Guess what? You get to plan your own damn party. You can be as outlandish and as lavish as you’d like. I love planning my own parties. If you plan your own party, you know what happens? You get everything you want, which is so much fun. And you take the responsibility off of other people. You don’t make them read your mind, which they’re not going to be good at anyways.

So, you freed them up to show up in such a better way. In a way that’s more comfortable for them. You get everything that you want, and you’re not focused on what they haven’t done for you and what you didn’t get.

We’ll use the raise example, as another instance of this. What’s the reframe? Well, if you want more money and then you ask yourself: What is within your control? You can, of course, ask for the raise. I always like to check in here and say, “Did I ask in the most empowered and powerful way I could?”

I went to ask for a raise when I was in my 20s, and I felt very deserving of a raise, I felt very entitled to receive a raise. But I asked in a really disempowered way; I came at it from a place of entitlement. And when I did that I totally set myself up to fail because I didn’t make a compelling argument about how I was delivering more value than the original hourly rate that I had been given.

So, I didn’t state my case for why it made sense from a business perspective to pay me more. I didn’t explain the value add to the organization. And because I didn’t do that, I just came at it from that deserving/entitled place, I didn’t get what I wanted.

If you’re in the mindset of ‘I want this, what’s within my control and my ability in order to provide this to myself?’ First, you’re going to start with making the most compelling case possible. But from there, let’s say your employer tells you ‘no,’ you can choose to add more value and then resubmit your request. Or you can choose to look for other jobs and go elsewhere.

So, it’s on you to make sure that you get that salary for yourself, if that’s what you want. There are a lot of different things that you can do to make it likely that you will receive it, but you don’t want to come at it from that deserving/entitled energy.

I love reframing it by thinking simply of what I want, not making it something as heavy as what you deserve. I also love thinking about I’m worth this, whatever it is. And again asking myself, “How can I give that to myself?” Or, a much more decided way to think about this is. “I am getting…” blank. And then you answer, “How am I going to make sure I get…?” blank, whatever blank is for you in this situation.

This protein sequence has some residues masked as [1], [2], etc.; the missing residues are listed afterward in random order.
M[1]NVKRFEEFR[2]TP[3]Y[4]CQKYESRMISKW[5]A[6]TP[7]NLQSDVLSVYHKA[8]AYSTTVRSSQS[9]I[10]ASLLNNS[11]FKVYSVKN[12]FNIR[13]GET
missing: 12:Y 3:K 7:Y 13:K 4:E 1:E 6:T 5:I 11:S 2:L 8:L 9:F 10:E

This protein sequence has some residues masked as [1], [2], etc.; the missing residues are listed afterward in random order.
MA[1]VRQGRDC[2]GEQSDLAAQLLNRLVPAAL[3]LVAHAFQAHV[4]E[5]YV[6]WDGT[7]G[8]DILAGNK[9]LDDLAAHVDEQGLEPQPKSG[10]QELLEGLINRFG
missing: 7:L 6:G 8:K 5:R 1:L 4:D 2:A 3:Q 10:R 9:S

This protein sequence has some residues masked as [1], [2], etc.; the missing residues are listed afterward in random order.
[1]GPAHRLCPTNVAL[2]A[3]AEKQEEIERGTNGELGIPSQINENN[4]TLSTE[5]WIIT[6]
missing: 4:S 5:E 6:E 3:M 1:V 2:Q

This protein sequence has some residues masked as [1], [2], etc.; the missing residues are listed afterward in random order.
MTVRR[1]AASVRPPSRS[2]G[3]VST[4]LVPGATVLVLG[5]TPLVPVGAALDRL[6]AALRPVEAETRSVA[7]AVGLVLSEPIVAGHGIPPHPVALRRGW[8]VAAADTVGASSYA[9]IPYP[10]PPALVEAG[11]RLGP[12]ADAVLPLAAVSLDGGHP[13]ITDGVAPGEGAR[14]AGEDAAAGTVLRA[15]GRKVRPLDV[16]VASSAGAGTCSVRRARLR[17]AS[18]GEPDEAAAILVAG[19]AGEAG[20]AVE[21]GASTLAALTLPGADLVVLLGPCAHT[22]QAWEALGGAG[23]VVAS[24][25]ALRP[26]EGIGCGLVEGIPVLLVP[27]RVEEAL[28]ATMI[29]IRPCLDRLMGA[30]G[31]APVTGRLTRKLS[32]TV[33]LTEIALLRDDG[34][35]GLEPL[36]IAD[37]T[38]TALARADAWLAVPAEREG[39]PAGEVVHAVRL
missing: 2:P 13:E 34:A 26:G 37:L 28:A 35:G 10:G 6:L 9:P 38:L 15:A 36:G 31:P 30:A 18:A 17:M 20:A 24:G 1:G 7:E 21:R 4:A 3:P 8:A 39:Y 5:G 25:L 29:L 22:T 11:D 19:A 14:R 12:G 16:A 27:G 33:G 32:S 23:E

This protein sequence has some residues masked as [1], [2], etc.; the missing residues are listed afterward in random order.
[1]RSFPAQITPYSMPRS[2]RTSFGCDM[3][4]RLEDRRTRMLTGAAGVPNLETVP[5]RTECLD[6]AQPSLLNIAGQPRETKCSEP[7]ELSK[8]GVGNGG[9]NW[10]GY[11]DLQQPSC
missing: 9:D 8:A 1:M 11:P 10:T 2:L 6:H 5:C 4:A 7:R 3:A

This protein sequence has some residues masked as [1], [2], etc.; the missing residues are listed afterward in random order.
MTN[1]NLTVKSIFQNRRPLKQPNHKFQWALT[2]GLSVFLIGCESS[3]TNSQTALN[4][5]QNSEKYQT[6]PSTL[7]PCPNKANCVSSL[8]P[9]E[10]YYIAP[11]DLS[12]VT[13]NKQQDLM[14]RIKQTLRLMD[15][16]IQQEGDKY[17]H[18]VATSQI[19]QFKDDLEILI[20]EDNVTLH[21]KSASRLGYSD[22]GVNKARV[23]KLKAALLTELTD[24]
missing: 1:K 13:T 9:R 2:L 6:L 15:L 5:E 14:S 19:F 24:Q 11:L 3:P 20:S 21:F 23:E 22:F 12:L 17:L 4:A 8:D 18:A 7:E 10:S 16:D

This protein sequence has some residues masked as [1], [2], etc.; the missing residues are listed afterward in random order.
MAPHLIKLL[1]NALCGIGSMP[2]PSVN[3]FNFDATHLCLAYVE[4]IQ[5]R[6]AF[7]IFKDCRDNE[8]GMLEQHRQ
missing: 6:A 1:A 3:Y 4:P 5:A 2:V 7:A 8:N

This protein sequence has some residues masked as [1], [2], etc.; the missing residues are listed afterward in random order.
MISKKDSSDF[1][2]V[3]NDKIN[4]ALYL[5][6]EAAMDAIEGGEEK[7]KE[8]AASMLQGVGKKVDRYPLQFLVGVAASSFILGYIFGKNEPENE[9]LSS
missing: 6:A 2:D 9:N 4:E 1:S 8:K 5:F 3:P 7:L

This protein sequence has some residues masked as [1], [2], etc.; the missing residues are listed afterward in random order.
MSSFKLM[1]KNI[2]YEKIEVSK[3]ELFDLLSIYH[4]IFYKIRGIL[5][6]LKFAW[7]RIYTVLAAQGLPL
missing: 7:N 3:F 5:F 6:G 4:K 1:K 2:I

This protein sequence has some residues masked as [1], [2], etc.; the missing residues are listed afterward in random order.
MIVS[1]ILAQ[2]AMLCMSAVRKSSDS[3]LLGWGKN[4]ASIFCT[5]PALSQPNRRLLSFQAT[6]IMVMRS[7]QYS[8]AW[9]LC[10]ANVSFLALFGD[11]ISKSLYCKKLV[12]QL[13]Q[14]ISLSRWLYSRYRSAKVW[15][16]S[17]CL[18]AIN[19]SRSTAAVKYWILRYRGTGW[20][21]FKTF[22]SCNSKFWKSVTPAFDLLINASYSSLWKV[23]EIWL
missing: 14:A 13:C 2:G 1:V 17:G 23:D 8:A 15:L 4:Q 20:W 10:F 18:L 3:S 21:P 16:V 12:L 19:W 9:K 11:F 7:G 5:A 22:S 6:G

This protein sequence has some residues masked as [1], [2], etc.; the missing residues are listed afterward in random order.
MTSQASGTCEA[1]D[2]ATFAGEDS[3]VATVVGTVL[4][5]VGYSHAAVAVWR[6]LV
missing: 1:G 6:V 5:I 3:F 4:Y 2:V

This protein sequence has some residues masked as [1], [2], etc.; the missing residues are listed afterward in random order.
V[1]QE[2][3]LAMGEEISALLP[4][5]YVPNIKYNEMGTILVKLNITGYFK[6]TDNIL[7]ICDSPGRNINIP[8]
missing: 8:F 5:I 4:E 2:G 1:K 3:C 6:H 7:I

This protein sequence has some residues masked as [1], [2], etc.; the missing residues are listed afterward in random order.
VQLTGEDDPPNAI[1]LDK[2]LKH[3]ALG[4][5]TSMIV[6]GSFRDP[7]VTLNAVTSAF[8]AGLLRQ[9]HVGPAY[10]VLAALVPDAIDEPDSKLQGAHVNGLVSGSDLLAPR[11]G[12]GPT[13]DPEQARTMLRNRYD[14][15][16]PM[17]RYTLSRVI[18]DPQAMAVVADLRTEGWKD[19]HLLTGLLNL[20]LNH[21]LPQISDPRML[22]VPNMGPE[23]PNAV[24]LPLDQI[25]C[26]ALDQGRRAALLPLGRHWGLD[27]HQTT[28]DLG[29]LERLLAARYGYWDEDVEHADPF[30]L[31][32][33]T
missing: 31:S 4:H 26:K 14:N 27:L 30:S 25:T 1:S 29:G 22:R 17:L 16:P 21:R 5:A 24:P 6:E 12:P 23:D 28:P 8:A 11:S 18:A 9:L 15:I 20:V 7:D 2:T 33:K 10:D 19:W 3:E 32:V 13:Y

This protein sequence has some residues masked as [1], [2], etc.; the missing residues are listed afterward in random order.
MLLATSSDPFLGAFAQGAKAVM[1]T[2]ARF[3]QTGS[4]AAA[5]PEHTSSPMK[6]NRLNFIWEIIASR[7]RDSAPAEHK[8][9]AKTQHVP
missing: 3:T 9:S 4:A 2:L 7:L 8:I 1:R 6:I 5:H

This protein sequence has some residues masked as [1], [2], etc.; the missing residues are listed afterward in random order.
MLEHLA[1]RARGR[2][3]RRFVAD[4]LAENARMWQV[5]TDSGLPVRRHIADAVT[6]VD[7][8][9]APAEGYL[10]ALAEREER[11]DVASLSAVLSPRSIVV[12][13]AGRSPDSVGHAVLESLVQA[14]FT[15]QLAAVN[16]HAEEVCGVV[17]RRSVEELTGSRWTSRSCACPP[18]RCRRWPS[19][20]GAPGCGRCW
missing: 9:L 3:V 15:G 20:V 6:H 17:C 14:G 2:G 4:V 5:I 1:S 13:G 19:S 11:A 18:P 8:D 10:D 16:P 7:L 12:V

So, take a second and do a little check in, take an audit. Where in your life are you feeling deserving? Where are you telling yourself that you’re deserving something? Where do you feel like you’re entitled to something? Whether that’s a particular behavior from someone else, a particular result, or a particular treatment that you think you should be receiving and you’re not.

Then ask yourself, once you identify the area in your life where you’re in this deserving state of mind, and be honest, is it serving you? How do you feel? What are the one-word emotions that you experience when you think that you deserve this?

And then, how do you show up when you’re feeling those feelings? Chances are they’re going to be really negative emotions. So, how do you show up when you’re feeling them? What’s the action you take? What are the things you do? What are the things that you don’t do?

Then, what result is that ultimately produce? Does it produce more conflict? Does it produce you not getting what you want to get? Chances are that’s going to be the case, because we don’t create a positive result from a negative thought, ever.